In the quest to migrate to .NET Core, the first step at the time (a couple of years ago) was to start migrating to ASP.NET Core from using Katana (Owin). This seemed like a logical first step as ASP.NET Core 2.x could run on .NET Framework as well as .NET Core. Ultimately this was a good first step in our migration.
ASP.NET Core 3.x is only supported on .NET Core 3.0 because it targets netstandard2.1.
.NET Framework only supports netstandard2.0 and will never support netstandard2.1
This makes it much more challenging to migrate because my recommendation is to get your application 100% compatible with netstandard2.0. If you do this, then you’ll be compatible with .NET Core 2.1.
Once you’re compatible with .NET Core 2.1 you can then can start running your applications on .NET Core 2.1 and from there, you can then migrate to .NET Core 3.x.
Migrating from .NET Framework to .NET Core
This blog post is in a series about migrating from .NET Framework to .NET Core.
- Migrating from .NET Framework to .NET Core Overview
- .NET Portability Analyzer
- Multi-Targeted NuGet Package Gotchas!
- NuGet Package Alternatives when Migrating to .NET Core
Our web application was using the Katana Project and was self hosted using HttpListener. It was not using IIS.
This made our migration much simpler in some aspects because Katana really feels like a precursor to ASP.NET Core. Much of the same concepts exists such as the Startup and Middleware.
I’ve previously blogged about Migrating from Katana to ASP.NET Core. The general gist for migration is to implement any custom middleware you have with Katana over to ASP.NET Core. It’s really straight forward to do so and should feel natural. Most of the types are even named the same or very close to the same.
If you’re using ASP.NET Web API my biggest recommendation is to use the Compatibility Shim package.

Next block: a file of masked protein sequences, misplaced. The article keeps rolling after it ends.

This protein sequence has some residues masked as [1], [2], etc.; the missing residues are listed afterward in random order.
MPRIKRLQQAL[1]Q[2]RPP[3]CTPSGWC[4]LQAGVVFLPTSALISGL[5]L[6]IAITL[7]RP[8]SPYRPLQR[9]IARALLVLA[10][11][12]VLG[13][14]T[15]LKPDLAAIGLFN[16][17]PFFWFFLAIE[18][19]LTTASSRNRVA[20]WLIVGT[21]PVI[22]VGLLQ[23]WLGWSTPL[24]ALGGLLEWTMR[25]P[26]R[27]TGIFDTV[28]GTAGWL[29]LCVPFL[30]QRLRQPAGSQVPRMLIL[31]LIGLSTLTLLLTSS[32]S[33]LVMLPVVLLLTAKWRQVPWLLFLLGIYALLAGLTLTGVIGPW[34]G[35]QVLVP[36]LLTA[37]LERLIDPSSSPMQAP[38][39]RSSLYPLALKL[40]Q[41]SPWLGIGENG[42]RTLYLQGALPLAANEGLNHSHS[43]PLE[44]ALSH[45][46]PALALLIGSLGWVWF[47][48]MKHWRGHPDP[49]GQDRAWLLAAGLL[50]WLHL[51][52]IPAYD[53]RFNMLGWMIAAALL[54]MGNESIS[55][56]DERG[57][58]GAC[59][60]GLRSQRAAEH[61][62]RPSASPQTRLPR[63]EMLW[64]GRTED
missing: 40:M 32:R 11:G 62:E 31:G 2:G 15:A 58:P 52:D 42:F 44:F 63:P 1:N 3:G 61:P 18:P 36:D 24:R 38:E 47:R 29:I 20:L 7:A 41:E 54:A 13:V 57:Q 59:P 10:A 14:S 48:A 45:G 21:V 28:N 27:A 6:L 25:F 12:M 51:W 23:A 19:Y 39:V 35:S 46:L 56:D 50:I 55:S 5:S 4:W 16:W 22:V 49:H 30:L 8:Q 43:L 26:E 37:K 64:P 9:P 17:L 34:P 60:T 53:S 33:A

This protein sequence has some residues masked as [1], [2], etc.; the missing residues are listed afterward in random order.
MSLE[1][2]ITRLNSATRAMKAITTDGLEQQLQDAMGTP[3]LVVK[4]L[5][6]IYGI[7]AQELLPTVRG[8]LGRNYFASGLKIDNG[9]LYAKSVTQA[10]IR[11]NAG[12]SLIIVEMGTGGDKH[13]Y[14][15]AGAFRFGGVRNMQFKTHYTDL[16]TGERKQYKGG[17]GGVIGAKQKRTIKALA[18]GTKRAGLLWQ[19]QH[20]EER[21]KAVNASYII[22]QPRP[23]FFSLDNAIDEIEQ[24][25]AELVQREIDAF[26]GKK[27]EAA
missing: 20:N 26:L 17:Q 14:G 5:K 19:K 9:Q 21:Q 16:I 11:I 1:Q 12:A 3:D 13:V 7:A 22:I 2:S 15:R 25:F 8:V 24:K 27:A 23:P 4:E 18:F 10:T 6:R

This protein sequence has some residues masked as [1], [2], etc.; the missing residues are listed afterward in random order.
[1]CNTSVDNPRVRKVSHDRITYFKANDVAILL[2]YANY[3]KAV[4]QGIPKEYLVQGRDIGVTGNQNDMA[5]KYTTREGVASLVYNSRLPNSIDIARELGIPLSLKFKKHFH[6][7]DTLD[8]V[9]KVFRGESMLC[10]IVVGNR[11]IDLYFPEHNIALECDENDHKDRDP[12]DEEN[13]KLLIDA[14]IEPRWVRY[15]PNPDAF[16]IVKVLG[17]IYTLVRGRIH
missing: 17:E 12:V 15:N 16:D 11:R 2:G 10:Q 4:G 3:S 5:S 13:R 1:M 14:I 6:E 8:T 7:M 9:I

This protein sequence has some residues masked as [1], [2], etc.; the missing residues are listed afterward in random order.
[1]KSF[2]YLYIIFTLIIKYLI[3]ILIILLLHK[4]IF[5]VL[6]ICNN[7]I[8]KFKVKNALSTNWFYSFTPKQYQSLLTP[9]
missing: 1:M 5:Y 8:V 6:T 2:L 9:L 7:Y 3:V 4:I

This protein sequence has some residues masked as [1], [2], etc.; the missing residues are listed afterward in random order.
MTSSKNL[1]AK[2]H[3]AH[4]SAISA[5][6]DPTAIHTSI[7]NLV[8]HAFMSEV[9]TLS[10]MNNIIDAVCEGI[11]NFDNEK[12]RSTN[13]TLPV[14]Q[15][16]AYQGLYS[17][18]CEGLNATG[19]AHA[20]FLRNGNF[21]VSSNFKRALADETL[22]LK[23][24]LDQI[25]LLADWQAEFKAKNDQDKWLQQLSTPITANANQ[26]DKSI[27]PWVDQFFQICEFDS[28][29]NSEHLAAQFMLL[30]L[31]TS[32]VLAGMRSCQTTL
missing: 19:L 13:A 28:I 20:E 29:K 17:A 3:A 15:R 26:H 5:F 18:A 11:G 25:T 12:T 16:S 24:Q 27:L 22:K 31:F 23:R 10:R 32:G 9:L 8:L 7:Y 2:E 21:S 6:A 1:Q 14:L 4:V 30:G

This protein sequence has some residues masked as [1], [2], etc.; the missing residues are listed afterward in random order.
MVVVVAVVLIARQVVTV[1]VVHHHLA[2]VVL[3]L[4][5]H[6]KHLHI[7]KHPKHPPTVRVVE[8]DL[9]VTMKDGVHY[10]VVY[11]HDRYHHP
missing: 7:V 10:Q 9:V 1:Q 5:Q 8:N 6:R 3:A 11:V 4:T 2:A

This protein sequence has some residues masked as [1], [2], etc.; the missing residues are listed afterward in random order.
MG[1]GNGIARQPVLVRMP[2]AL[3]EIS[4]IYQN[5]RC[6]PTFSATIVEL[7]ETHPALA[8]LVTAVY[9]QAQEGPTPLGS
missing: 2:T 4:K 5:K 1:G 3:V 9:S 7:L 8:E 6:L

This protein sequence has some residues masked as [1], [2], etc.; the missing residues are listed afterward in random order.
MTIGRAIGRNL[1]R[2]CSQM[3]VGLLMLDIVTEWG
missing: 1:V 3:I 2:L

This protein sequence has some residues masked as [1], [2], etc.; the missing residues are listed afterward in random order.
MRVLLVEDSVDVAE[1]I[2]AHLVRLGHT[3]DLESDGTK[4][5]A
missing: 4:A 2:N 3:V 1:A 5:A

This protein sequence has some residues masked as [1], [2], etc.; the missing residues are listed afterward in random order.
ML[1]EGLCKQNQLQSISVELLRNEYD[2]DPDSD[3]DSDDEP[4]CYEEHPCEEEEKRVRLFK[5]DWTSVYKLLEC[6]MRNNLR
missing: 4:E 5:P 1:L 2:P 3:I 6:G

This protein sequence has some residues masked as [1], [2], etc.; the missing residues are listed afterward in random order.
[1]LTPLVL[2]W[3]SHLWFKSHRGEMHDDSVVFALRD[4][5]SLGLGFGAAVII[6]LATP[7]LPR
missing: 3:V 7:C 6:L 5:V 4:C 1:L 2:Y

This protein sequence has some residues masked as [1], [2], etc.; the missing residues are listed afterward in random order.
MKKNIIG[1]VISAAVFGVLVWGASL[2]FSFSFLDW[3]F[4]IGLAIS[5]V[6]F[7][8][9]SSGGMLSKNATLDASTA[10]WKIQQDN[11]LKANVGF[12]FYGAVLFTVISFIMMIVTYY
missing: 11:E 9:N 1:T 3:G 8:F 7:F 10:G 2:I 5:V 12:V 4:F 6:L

This will save a bit of work as it adds functionality to ASP.NET Core to that was available in Web API. For example, it adds an ApiController type so you don’t need to update all your controllers to reflect the new ASP.NET Core Controller type.
Check out the official docs on the compatibility shim and what it provides and how to use it.
I don’t have much experience migrating MVC, however, I have used both ASP.NET MVC 5 and ASP.NET Core MVC and it doesn’t feel all that different. All the same, types (by name) exist such as Controller, ActionResult, etc.
Razor is still the same and so are layout files and the _ViewStart.cshtml.
Just like migrating Web API, you will need to create an ASP.NET Core application with the correct Startup class, and add/configure the MVC.
Check out the official docs on migrating from ASP.NET MVC
Migrating to ASP.NET Core Recommendation
My recommendation is to migrate to ASP.NET Core 2.1 and run it on .NET Framework 4.8.
The long term goal is to be running the latest ASP.NET Core on .NET Core. However, in order to migrate to ASP.NET Core, you want to be able to still run your application, which requires .NET Framework.
Do not worry about all your other dependencies yet, we will cover that in another post.
- Microsoft Docs Migration Guide
- Migrating Nancy to ASP.NET Core